Thursday, 10 January 2013

The Dangers of Genetic Information


If you come to my "opening act" BIFHSGO presentation "What's New in Genetic Genealogy" this Saturday at 9 am you will hear brief mention of DNA testing for health. I already have more genealogy-related material for that talk than time permits so won't dwell on health. In any event an article in Slate Magazine, It’s Time To Stop Obsessing About the Dangers of Genetic Information, expresses my views based on my own experience, and better than if I could by devoting the whole presentation.

As the sub-head to the article says "People are smarter and more resilient than ethics debates give them credit for." It puzzles me that some DNA testing companies go out of their way to examine only DNA which is not relevant to health, or believed not relevant. Understanding is developing so fast that who knows what new discoveries may reveal about DNA previously thought to have no medical relevance. If there are ethical issues better to deal with them, not attempting to cram the gene genie back in the bottle.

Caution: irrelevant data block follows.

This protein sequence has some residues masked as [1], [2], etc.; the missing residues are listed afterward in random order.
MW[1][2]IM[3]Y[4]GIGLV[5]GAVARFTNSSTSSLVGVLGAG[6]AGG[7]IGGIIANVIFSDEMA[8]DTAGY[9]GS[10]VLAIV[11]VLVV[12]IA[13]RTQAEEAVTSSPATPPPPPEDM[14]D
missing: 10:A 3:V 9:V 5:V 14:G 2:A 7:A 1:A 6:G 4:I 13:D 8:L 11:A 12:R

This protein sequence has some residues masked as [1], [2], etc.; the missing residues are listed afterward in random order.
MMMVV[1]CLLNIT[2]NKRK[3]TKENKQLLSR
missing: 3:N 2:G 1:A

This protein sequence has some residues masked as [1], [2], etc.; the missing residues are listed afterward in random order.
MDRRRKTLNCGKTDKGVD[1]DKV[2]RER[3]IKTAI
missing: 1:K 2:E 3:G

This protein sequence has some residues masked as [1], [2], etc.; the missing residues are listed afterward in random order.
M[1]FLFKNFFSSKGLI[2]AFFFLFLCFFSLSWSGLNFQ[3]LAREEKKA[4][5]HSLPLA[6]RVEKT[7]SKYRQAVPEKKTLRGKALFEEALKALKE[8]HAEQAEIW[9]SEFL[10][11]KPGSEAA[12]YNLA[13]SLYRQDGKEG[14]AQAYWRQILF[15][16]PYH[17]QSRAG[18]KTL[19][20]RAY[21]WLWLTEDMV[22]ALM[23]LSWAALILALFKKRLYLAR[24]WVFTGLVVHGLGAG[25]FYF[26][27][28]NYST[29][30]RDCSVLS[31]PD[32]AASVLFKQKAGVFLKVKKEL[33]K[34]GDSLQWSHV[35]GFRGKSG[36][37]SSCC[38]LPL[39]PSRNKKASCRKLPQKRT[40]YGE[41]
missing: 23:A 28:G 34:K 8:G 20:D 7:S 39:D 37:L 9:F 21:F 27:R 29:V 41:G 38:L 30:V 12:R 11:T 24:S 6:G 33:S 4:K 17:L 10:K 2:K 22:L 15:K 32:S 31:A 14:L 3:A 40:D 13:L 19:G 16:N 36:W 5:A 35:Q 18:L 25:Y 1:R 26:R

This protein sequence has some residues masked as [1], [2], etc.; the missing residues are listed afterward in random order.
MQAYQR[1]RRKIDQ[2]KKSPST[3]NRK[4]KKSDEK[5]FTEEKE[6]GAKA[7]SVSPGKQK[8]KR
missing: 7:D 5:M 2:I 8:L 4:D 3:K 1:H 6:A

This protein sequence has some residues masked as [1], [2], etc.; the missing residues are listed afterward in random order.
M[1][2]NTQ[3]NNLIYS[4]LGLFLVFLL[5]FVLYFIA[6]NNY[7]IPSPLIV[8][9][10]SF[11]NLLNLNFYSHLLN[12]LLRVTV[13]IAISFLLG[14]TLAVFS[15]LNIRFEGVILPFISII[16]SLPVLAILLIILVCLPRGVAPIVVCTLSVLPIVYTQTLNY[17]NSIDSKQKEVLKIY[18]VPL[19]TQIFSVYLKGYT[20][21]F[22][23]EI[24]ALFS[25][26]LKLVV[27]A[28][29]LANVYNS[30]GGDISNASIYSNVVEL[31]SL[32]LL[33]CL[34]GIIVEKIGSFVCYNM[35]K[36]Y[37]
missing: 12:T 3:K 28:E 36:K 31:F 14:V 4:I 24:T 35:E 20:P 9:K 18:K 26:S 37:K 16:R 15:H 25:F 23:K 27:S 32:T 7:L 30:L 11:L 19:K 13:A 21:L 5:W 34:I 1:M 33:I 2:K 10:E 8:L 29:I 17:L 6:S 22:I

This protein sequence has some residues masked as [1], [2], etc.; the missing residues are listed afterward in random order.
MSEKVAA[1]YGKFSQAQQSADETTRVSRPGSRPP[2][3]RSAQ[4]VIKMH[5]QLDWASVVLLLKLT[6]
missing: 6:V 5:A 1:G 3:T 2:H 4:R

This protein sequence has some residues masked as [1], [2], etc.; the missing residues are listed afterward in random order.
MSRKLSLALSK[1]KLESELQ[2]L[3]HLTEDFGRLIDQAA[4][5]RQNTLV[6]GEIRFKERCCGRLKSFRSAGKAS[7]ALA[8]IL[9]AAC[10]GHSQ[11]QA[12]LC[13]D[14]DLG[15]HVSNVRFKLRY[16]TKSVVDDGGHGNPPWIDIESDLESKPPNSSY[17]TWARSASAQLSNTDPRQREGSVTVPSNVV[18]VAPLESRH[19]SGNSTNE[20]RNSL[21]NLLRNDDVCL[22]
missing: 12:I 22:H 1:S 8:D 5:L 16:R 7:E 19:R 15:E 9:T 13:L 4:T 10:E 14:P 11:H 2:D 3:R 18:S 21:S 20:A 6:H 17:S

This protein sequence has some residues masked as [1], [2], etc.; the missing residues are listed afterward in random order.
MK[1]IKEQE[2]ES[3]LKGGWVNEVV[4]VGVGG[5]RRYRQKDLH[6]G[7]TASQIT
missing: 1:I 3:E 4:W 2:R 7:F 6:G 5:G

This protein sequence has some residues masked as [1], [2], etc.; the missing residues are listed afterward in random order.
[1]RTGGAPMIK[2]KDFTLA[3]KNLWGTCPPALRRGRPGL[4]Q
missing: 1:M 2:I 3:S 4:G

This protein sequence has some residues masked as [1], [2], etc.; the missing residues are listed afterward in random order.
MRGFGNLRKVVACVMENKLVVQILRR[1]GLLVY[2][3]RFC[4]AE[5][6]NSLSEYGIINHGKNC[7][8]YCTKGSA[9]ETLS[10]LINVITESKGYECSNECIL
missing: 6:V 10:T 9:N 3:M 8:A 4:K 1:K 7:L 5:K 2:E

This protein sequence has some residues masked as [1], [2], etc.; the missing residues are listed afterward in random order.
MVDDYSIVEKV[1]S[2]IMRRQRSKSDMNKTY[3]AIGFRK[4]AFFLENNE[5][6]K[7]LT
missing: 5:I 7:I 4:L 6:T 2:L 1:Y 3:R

2 comments:

  1. I agree, John, but then there is the insurance angle. Even if you inadvertently discover a propensity to a medical condition, you risk being denied future coverage, which rather undercuts the whole purpose of having bought insurance in the first place. And if I have such knowledge, I'm legally bound to tell my insurance company. So maybe it's best that I--and they--don't know.

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  2. For many of us seniors acquiring new health insurance isn't an issue. I also doubt that such a test would stand up in court when there's no assurance of the sample integrity, who really gave it and was it properly handled.

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